DISPATCH: War Photographs in Print, 1854-2008
Harun Farocki: Serious Games I – IV
Public Studio: Drone Wedding

DISPATCH: War Photographs in Print, 1854-2008
Harun Farocki: Serious Games I – IV
Public Studio: Drone Wedding

Ryerson Image Centre at Ryerson University

Detail of a video still from the series, “Unconventional Warfare.” An Afghan soldier seen warming his henna stained hands on the front lines in Zhari District, Kandahar, Afghanistan. 2007. Published online by The Atlantic, 2009. Photo © Louie Palu.
September 17, 2014
DISPATCH: War Photographs in Print, 1854-2008 Harun Farocki: Serious Games I – IV Public Studio: Drone Wedding

Reception: September 17, 2014, 6–8pm

Ryerson Image Centre
33 Gould Street
Toronto, Ontario
Free exhibition tours, daily at 2:30pm

T +416 979 5164
[email protected]


The Ryerson Image Centre marks the centennial of World War One with three exhibitions. Join us for a public reception to celebrate the opening of our fall exhibitions on Wednesday, September 17, 6–8pm.

DISPATCH: War Photographs in Print, 1854-2008
September 17–December 7
Curator: Thierry Gervais

From Roger Fenton’s collodion-plate Crimean War photographs (1853–1856) to Luc Delahaye’s images of recent conflicts in Afghanistan (2001–present), the photographic representation of war has evolved dramatically in the Western press over the past 150 years. By comparing original prints with their reproductions in magazines, and other modes through which visual news is disseminated, DISPATCH reveals that taking a shot is only one step in the process of illustrating war. Picture editors and art directors have always selected, cropped and sequenced war photographs to suit the particular needs of their publications and readership. This exhibition views these photographs not as windows to the world, but as representations determined by changing editorial figures, aesthetic priorities and historical contexts.
Related events:
October 1, 6:30pm: curator Thierry Gervais in conversation with featured photographer Louie Palu
November 26, 6pm: exhibition walk-through with Thierry Gervais


Harun Farocki: Serious Games I–IV
September 17–December 7
Curator: Gaëlle Morel

Also on view is film and video work by artist Harun Farocki, which The New York Times has called “almost too interesting to be art.” Since the late 1960s, Farocki has created subversive films and videos integrating his own material with footage appropriated from diverse sources, including mass media, security cameras and political propaganda. His critically lauded essay films, which often address war and technology, are said to promote critical paranoia and encourage the viewer to take a closer look at what the media represents as truth. Farocki’s Serious Games I–IV (2009–10) explores the use of virtual reality and gaming technology in US military recruitment, training and after-action therapy, revealing fundamental links between technology and violence in a time of war.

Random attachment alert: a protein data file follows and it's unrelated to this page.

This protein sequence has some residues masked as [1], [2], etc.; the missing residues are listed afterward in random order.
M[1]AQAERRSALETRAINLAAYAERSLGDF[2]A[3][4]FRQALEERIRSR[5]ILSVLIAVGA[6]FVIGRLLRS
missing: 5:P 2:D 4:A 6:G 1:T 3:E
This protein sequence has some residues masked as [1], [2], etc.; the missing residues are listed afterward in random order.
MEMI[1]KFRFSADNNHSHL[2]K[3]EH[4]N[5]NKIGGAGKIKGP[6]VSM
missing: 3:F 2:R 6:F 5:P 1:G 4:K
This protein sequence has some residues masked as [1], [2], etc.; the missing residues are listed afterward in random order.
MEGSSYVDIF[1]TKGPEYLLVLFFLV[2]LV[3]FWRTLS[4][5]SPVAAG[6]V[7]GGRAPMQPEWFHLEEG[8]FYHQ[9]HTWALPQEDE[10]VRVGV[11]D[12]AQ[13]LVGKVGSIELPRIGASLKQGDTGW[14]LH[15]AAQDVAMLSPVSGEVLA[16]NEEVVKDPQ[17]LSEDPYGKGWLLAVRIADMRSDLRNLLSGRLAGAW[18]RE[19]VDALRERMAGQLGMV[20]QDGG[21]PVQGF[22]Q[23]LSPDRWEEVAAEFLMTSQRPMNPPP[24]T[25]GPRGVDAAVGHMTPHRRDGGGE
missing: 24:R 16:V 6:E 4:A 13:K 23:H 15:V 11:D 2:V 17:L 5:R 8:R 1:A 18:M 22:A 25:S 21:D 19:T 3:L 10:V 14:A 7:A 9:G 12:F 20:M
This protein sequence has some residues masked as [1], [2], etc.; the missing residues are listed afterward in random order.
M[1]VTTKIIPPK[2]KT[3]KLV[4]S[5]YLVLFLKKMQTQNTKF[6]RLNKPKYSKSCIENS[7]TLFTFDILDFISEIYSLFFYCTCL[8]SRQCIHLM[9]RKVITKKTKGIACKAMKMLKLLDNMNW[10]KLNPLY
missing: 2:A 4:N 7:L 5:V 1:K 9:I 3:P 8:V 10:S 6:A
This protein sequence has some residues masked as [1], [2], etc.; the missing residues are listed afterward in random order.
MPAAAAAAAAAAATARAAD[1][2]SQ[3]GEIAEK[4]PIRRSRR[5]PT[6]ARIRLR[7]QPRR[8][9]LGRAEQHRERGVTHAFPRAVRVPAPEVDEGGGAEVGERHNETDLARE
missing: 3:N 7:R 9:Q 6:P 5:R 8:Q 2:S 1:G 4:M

Related events:
November 11, 6:30pm: public talk with Antje Ehmann and Detlef Gericke-Schönhagen on the making of Labour in a Single Shot (2013–14), a project by Antje Ehmann and Harun Farocki.


Public Studio: Drone Wedding
September 17–December 19, 2014
Curator: Gaëlle Morel
Salah J. Bachir New Media Wall

In their ongoing investigation of the everyday impact of warfare, Toronto artist collective Public Studio (Elle Flanders and Tamira Sawatzky) uses drone technology to provoke conversations about surveillance and conflict. Mechanized apparatuses visually record millions of images every day, documenting people’s lives, often without their awareness or permission. While surveillance has existed for some time, improved technology has led to greater consequences: targeted killing, collateral damage and the death of privacy. A catastrophic sequence of events often begins with a single image.
Related events:
October 22, 6pm: exhibition walk-through with Public Studio


Also opening in the Student Gallery:

Sam Cotter: Spit And Image
September 17–October 26
Toronto-based artist and writer Sam Cotter works across photography, film, installation and sculpture to examine issues of visual representation.

Media contact:
Erin Warner, Ryerson Image Centre: [email protected] / T+416 979 5000 x7032.


Ryerson Image Centre in Toronto marks the centennial of WWI with three exhibitions

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Ryerson Image Centre at Ryerson University
September 17, 2014

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